Does the idea of selling your soul to the whole "vegan" movement scare the living daylights out of you? Not ready to give up the stringiness of your favorite mozzarella sticks? And what about having to sacrifice that unmistakable, juicy goodness of the perfect summer burger? These are some of the questions you might be pondering if you've considered (but almost immediately backed out of) ditching animal products for good. 

But what if there was a way you could reduce your environmental footprint, become healthier, and not have to give up some of your favorite foods? It is indeed possible! In fact, adopting a gradual transition to a plant-based lifestyle rather than going (ahem) cold turkey is one of the best ways you can set yourself up for success in becoming more plant-based. I call it veg-curious, but it's also commonly referred to as a flexitarian diet. Flexitarians don't omit any food group from their diet specifically, but rather make conscious, environmental and ethical choices every time they decide what to eat. For flexitarians, even thinking more about food choice is a step in the right direction. 

As someone who went from omnivorous (16 years) to vegetarian (1 year) to vegan (3 years- and loving it), there were certain points during my journey that I wish I had done things differently to make it easier on myself. Here are some of my pointers for staying on-track and making your veg-curious experience as successful as possible. 

Embrace whole foods, but don't explicitly limit yourself to eating fruits and veggies 24/7. 

I would currently describe my diet as whole-foods plant-based (WFPB). This means I don't eat heavily processed foods, like white bread, pasta, ice creams, candy, or refined sugars. For some people, this diet plan works. For most- well- carrots just don't taste as good as a pint of ice cream at the end of the day. If your diet wasn't especially high in fiber intake before, only eating fruits/veggies will upset your digestive track and make you more likely to divert back to processed foods. #bloat-happens??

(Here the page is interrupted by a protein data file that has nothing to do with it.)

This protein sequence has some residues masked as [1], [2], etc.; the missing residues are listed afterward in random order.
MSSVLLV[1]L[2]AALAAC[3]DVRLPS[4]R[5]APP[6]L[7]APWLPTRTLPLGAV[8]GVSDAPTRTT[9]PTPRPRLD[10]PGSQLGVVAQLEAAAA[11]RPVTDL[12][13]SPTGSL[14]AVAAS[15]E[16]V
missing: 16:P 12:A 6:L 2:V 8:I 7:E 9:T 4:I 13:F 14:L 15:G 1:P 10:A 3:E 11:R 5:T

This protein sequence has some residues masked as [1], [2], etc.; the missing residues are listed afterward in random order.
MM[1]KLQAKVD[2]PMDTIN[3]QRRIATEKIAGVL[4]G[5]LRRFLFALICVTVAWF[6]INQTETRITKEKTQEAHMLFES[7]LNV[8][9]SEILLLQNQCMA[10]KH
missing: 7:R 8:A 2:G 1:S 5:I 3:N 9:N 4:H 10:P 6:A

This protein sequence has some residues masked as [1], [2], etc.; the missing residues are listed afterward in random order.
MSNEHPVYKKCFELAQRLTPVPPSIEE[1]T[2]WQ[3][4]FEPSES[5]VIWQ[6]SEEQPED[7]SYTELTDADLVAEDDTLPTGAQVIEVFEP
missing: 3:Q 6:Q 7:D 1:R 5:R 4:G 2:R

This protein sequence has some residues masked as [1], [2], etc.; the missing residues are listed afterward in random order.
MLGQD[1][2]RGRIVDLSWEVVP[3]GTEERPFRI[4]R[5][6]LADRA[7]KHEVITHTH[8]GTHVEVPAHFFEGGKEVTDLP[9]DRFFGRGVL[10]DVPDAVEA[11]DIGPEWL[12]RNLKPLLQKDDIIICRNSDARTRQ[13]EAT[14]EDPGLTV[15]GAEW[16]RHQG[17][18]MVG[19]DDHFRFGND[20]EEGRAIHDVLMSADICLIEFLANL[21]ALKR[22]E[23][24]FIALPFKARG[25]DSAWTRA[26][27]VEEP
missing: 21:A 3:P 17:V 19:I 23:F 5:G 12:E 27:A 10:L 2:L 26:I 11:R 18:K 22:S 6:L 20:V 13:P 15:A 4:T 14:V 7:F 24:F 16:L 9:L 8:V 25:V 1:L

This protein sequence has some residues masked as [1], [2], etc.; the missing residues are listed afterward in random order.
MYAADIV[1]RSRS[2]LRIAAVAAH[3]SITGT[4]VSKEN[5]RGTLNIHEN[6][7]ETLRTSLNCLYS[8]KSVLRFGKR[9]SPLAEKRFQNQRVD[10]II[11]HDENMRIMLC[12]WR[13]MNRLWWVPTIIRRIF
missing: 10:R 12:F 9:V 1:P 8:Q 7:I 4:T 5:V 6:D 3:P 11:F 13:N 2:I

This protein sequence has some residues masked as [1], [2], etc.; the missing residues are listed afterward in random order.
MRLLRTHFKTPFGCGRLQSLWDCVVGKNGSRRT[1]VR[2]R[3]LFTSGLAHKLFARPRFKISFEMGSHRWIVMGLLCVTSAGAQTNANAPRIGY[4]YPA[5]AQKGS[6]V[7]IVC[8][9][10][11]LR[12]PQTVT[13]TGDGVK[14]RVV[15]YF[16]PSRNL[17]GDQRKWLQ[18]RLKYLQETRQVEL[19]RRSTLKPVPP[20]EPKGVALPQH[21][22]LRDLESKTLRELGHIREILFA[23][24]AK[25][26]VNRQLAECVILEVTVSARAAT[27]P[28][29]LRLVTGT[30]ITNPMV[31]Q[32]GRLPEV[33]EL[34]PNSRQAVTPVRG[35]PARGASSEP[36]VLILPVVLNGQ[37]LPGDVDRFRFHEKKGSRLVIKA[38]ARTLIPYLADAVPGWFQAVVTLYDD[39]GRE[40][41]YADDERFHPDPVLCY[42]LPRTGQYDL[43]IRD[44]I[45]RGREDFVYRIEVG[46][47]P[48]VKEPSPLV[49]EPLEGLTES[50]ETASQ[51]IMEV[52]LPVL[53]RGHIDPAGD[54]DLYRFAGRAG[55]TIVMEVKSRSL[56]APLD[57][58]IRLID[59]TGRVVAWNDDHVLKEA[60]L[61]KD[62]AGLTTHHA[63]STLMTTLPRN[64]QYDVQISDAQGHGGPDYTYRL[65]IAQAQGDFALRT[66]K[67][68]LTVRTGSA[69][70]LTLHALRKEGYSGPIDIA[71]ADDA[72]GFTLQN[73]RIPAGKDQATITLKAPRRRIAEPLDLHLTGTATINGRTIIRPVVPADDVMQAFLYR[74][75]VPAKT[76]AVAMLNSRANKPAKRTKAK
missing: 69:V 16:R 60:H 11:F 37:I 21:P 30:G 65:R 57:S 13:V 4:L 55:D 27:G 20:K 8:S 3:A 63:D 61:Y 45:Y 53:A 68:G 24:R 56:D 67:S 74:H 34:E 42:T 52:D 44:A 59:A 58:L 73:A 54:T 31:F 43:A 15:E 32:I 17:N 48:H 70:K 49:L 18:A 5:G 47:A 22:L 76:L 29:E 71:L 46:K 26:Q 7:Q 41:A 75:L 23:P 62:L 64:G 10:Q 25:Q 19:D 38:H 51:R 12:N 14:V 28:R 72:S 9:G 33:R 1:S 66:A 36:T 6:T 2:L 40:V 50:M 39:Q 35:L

I suggest a more supplementary approach to adding fruits and veggies to your diet rather than an all-or-nothing. This might mean having some berries with your breakfast, eating sliced veggies as a snack for lunch, or making a pasta salad with more salad than pasta. 

"Fake" meat is an option, but not your only option. 

I often joke that Beyond Burgers and Impossible Burgers are the e-cigarettes of the vegan world: they're not great for you, but they're better than the alternative. If you can't pass up a warm plate of chicken nuggets, you might become more veg-curious by switching to plant-based alternatives. Or if you don't have a lot of time to prepare food for yourself, you might try to buy some veggie patties you can just pop in the microwave. 

You can also explore alternatives to these "fake" meat products by searching through Pinterest. If you have some time on your weekends, try experimenting with different black bean burger recipes-and let me know when you find a great one.